125 years ago today, in the rented room in the Auberge Ravoux, Vincent van Gogh died of an infection caused by a bullet wound to his chest, aged 37. As Van Gogh’s fame subsequently grew, the drama and tragedy in his life became an important and inextricable part of the artworks themselves: the idea of the suffering artist, the penniless loner whose art was misunderstood during his lifetime and for whom acclaim came too late, the genius attempting to deal with mental health problems by committing his emotional state to canvas, before finally giving in and killing himself.
I think it’s dangerous to fetishise this idea of the artist as tortured soul. Recent biographies of Van Gogh have tried to frame his mental health problems more solidly in reality, showing how frustrated Van Gogh became as he fought to gain the clarity he needed to work. It’s not even clear that Van Gogh meant to kill himself, or indeed that it was him that fired the shot: he didn’t own a gun and none was ever found. Although it’s essential to understand the man to be able to contextualise his work, should his life and death directly affect the artistic or financial value of the art he produced?
Although we’re familiar with the trope of the artist as a tortured loner, it’s actually barely two centuries old. It’s a product of the Romantic era, when artists like Byron and Delacroix became poster boys, as famous for their rebel hearts and smouldering looks as for their work. They were loners and nonconformists, and the image helped their sales. After Byron and Delacroix came the cult of the bohemian, the glamorous image of the artist in his garret about to starve to death (if the lack of heating doesn’t kill him first).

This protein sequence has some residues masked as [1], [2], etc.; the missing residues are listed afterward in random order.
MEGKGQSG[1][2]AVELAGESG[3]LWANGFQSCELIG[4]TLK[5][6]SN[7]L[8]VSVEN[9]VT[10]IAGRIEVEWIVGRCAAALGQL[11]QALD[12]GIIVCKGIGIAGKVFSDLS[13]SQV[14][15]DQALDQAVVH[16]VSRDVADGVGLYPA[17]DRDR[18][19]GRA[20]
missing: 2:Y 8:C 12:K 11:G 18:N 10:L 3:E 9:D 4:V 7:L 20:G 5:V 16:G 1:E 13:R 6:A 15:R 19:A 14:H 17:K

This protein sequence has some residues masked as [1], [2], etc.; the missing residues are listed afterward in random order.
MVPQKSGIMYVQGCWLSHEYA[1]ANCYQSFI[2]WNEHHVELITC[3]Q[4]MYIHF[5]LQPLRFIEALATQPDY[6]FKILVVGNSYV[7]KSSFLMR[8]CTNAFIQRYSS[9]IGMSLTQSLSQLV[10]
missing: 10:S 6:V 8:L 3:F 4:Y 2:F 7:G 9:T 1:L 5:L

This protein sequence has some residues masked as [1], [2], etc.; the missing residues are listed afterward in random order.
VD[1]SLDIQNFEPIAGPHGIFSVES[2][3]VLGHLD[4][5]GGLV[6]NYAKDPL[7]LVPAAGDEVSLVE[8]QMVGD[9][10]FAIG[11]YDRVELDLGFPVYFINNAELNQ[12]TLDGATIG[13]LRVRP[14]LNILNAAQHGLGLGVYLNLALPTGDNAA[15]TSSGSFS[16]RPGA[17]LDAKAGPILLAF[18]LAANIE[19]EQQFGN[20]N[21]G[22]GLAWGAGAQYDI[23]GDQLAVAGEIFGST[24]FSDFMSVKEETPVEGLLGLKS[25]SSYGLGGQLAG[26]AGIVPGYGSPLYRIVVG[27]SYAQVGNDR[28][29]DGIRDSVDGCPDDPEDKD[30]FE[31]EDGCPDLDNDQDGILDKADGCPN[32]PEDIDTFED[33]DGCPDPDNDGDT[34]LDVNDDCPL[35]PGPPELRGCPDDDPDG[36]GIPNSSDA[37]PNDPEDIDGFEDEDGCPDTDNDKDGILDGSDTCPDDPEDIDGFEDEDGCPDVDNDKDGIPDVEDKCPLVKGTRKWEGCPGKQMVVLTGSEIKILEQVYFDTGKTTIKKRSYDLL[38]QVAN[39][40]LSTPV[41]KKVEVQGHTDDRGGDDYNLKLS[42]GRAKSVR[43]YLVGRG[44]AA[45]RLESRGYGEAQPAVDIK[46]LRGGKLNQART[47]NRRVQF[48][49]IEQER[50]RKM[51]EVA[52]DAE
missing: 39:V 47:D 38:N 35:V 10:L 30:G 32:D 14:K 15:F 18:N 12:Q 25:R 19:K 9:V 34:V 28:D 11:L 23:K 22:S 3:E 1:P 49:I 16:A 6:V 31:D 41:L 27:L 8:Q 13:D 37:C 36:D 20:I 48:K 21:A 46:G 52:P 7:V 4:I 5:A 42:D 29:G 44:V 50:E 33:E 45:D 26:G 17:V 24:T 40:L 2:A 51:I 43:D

We have even taken this idea of the tragic genius and retroactively rewritten the lives of many of the great artists: Michelangelo is often portrayed at odds with society, by virtue of his genius and his homosexuality. It’s a nicely meaty dramatic conceit, because it’s not nearly as interesting to think of him as a highly talented artisan who was carefully trained and who sought out patrons to grant him significant commissions. Would someone railing against convention be given the ceiling of the Sistine Chapel to decorate? Similarly, people look at a painting by Caravaggio and try to join the dots between the art and the drama and violence in his biography, ignoring the equally important information about the provenance of the painting itself: who commissioned the work and why? Even in exile towards the end of his life, Caravaggio was still painting for his patron, Cardinal Scipione Borghese, and gaining commissions because he was a businessman with something to sell, not just an extremely talented painter.
For every ‘tragic’ artist in history, there are tens of artists who were apprenticed, patronised, set up studios, apprenticed other artists, and died in relatively old age. Even Van Gogh received some training, as well as financial assistance, from a family member and fellow artist Anton Mauve. It may not be romantic, but many artists had studios where the master was more or less involved in the production of the art depending on how much money the client was willing to spend. Making art may involve genius and inspiration, but it also involves business nous and perspiration.
The drama and tragedy in Van Gogh’s life became an important and inextricable part of the value of the artworks themselves as they became more well-known following his death, but on this anniversary let’s look at the work and the life with our heads as well as our hearts: Van Gogh’s suffering didn’t make him a genius, his suffering informed and restricted the talent that was already there.